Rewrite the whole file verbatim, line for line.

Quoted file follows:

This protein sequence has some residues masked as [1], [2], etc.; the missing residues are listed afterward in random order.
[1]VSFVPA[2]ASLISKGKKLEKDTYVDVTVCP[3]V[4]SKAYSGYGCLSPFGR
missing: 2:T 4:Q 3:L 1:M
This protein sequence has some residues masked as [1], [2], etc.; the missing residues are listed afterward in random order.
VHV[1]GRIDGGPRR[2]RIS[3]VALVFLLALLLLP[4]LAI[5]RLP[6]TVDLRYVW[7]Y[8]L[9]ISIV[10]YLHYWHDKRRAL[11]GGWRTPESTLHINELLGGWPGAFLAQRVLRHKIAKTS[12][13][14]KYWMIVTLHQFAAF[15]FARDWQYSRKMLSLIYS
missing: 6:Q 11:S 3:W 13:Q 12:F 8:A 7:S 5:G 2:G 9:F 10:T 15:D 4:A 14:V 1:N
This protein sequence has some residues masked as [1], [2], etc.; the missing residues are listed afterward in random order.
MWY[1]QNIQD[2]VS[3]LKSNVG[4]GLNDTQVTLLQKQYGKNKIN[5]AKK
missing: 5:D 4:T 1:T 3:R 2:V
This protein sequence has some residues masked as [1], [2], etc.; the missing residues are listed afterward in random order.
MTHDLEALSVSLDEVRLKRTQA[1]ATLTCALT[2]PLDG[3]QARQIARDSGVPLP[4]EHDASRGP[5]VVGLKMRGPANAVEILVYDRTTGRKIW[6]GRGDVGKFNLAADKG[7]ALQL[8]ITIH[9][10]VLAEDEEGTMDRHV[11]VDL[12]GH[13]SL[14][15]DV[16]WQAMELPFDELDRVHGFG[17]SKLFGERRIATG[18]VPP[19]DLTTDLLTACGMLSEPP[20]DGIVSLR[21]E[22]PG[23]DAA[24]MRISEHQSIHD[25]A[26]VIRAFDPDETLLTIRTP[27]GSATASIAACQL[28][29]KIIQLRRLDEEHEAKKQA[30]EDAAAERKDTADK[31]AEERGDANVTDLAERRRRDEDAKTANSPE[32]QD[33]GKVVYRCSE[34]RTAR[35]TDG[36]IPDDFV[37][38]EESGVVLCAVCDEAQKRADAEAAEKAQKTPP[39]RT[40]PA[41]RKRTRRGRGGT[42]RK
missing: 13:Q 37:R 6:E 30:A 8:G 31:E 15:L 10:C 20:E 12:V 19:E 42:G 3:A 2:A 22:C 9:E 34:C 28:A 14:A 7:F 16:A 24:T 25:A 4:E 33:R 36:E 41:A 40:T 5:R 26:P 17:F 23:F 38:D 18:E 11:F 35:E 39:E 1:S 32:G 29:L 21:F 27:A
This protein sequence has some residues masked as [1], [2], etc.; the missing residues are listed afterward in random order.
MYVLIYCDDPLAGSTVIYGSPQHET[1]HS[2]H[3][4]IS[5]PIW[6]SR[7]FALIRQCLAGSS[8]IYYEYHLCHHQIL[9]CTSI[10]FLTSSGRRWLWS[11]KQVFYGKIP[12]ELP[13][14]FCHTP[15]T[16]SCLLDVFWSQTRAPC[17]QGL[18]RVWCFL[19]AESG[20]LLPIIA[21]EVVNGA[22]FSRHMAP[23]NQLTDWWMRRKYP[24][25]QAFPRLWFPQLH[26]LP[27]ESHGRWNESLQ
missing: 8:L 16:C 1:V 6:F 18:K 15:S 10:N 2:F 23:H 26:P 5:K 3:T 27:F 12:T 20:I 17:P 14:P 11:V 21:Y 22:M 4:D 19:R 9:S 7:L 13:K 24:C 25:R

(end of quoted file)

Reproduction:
This protein sequence has some residues masked as [1], [2], etc.; the missing residues are listed afterward in random order.
[1]VSFVPA[2]ASLISKGKKLEKDTYVDVTVCP[3]V[4]SKAYSGYGCLSPFGR
missing: 2:T 4:Q 3:L 1:M
This protein sequence has some residues masked as [1], [2], etc.; the missing residues are listed afterward in random order.
VHV[1]GRIDGGPRR[2]RIS[3]VALVFLLALLLLP[4]LAI[5]RLP[6]TVDLRYVW[7]Y[8]L[9]ISIV[10]YLHYWHDKRRAL[11]GGWRTPESTLHINELLGGWPGAFLAQRVLRHKIAKTS[12][13][14]KYWMIVTLHQFAAF[15]FARDWQYSRKMLSLIYS
missing: 6:Q 11:S 3:W 13:Q 12:F 8:A 7:S 5:G 2:G 9:F 10:T 15:D 4:A 14:V 1:N
This protein sequence has some residues masked as [1], [2], etc.; the missing residues are listed afterward in random order.
MWY[1]QNIQD[2]VS[3]LKSNVG[4]GLNDTQVTLLQKQYGKNKIN[5]AKK
missing: 5:D 4:T 1:T 3:R 2:V
This protein sequence has some residues masked as [1], [2], etc.; the missing residues are listed afterward in random order.
MTHDLEALSVSLDEVRLKRTQA[1]ATLTCALT[2]PLDG[3]QARQIARDSGVPLP[4]EHDASRGP[5]VVGLKMRGPANAVEILVYDRTTGRKIW[6]GRGDVGKFNLAADKG[7]ALQL[8]ITIH[9][10]VLAEDEEGTMDRHV[11]VDL[12]GH[13]SL[14][15]DV[16]WQAMELPFDELDRVHGFG[17]SKLFGERRIATG[18]VPP[19]DLTTDLLTACGMLSEPP[20]DGIVSLR[21]E[22]PG[23]DAA[24]MRISEHQSIHD[25]A[26]VIRAFDPDETLLTIRTP[27]GSATASIAACQL[28][29]KIIQLRRLDEEHEAKKQA[30]EDAAAERKDTADK[31]AEERGDANVTDLAERRRRDEDAKTANSPE[32]QD[33]GKVVYRCSE[34]RTAR[35]TDG[36]IPDDFV[37][38]EESGVVLCAVCDEAQKRADAEAAEKAQKTPP[39]RT[40]PA[41]RKRTRRGRGGT[42]RK
missing: 13:Q 37:R 6:E 30:A 8:G 31:E 15:L 10:C 20:E 12:V 19:E 42:G 3:A 2:A 22:C 9:E 34:C 28:A 14:A 7:F 16:A 24:T 25:A 4:E 33:R 36:E 41:A 40:T 5:R 26:P 17:F 23:F 38:D 18:E 11:F 35:E 39:E 1:S 32:G 29:L 21:F 27:A
This protein sequence has some residues masked as [1], [2], etc.; the missing residues are listed afterward in random order.
MYVLIYCDDPLAGSTVIYGSPQHET[1]HS[2]H[3][4]IS[5]PIW[6]SR[7]FALIRQCLAGSS[8]IYYEYHLCHHQIL[9]CTSI[10]FLTSSGRRWLWS[11]KQVFYGKIP[12]ELP[13][14]FCHTP[15]T[16]SCLLDVFWSQTRAPC[17]QGL[18]RVWCFL[19]AESG[20]LLPIIA[21]EVVNGA[22]FSRHMAP[23]NQLTDWWMRRKYP[24][25]QAFPRLWFPQLH[26]LP[27]ESHGRWNESLQ
missing: 8:L 16:C 1:V 6:F 18:K 15:S 10:N 2:F 23:H 26:P 5:K 3:T 27:F 12:T 20:I 17:P 14:P 11:V 21:Y 22:M 4:D 19:R 9:S 7:L 13:K 24:C 25:R